Businesses and individuals are always searching for sales leads, but often are unsure of how to tell their story in a way that will get prospective customers to take notice. Chief operating officer, Prezi, Jim Szafranski, has four tips to nab those leads and follow through.
That said, marketing teams are increasingly looking towards leveraging multimedia content as a tool to tell their stories. Webinars in particular are on the rise as a key tool for engaging prospects and driving leads to sales teams.
According to the 2015 Demand Gen Report, 73 per cent of marketers said webinars were the most successful engagement tactic for generating top-of-funnel qualified leads. Additionally, 65 per cent said that webinars were most successful in converting and accelerating mid-and bottom-funnel leads.
The reason webinars are so effective is because they require active engagement from the audience. Prospective customers take 30 minutes out of their day, answer live poll questions, participate in Q&A, and provide you with feedback — all of which provides sales teams with data that enables them to have more valuable conversations.
When it comes to creating an engaging webinar presentation, there are a few key tactics to keep in mind. Follow these four steps to tell a visual story and build an emotional connection with your brand to drive results — whether you’re looking for marketing-qualified leads or trying to close the deal.
1. Tell stories through data
Most presentations involve data, charts, or graphs, to validate our ideas. However, data and charts alone are not enough to inspire action from your audience. Combining data with storytelling is a far more powerful way to persuade your audience.
This is exemplified through the real-life example of the Save the Children Foundation. They ran an A/B test of two brochures, each one designed to drive donations. The first brochure had charts, facts, and figures about global poverty and hunger.
The second combined this data with a story about a girl whose life would be directly impacted by donations to the foundation. The brochure with the story drove twice as many donations than the one only containing data.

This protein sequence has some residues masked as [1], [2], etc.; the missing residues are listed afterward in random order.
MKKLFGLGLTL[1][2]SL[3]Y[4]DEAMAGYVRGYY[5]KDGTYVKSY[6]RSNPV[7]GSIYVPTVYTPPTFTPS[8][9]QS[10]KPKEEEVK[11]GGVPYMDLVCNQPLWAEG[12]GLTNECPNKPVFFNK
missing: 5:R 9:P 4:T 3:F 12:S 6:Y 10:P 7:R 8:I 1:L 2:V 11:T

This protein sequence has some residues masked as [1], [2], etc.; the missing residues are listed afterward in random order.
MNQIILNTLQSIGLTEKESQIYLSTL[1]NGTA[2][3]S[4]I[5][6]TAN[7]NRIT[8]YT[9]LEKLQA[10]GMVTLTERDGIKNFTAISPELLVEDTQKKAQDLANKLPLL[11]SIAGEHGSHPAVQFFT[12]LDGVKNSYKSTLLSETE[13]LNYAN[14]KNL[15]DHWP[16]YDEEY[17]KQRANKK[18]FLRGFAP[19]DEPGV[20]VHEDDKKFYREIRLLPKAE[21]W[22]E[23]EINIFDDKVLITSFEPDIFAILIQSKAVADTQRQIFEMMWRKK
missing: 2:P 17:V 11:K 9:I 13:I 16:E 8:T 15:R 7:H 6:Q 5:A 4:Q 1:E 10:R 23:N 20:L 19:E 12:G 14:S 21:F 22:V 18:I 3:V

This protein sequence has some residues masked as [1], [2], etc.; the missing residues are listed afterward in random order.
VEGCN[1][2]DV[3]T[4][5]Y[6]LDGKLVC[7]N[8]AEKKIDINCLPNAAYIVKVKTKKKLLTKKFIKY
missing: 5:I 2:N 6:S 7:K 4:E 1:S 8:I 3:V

When crafting a presentation designed to persuade your audience, first start with an emotional hook (a story) that will drive people to make the decision you want them to make. From there, back the story up with insightful data, to help your audience rationalise their decision.
2. Use ‘micro-storytelling’
As your audience wait for your webinar to start, they will see a holding section which is often a simple title section. This actually presents an opportunity to tell a ‘micro-story’. You might choose to include a short blurb along with your title, or open with imagery that sets the tone for your presentation.
The point is that you shouldn’t leave any space within your presentation untouched by your brand’s voice and story. Take advantage of the time you have with your audience to build a relationship with them from the moment they first see your presentation, to the survey they fill out at the end of the webinar.
3. Be authentic
Authenticity has become increasingly important given the amount of noise that marketers have to compete with today. Audiences are far less receptive to cheesy marketing messages, and instead seek out unique and genuine content to determine which brands they can trust.
In order to build authenticity into your webinar presentations, steer clear of generic stock images. Spend time finding unique images that bring your message to life. For example, if you’re including a customer testimonial in your presentation, don’t just include a chunk of text and read it out to your audience.
Consider asking your customer to tell their story via video and play it to your audience. Better yet, ask the customer to come onto your webinar as a speaker and tell their story live.
4. Incorporate visual metaphors
Visual metaphors are powerful tools to make your message memorable for your audience — a crucial factor in encouraging them to take action once your webinar is over.
Take the three main points of your presentation, and try equating each of those with a visual aid that represents your message. For example, if you are talking about the challenges and successes of a certain business initiative, consider using an image of a mountain to represent both the obstacles along the climb and the success at the summit.
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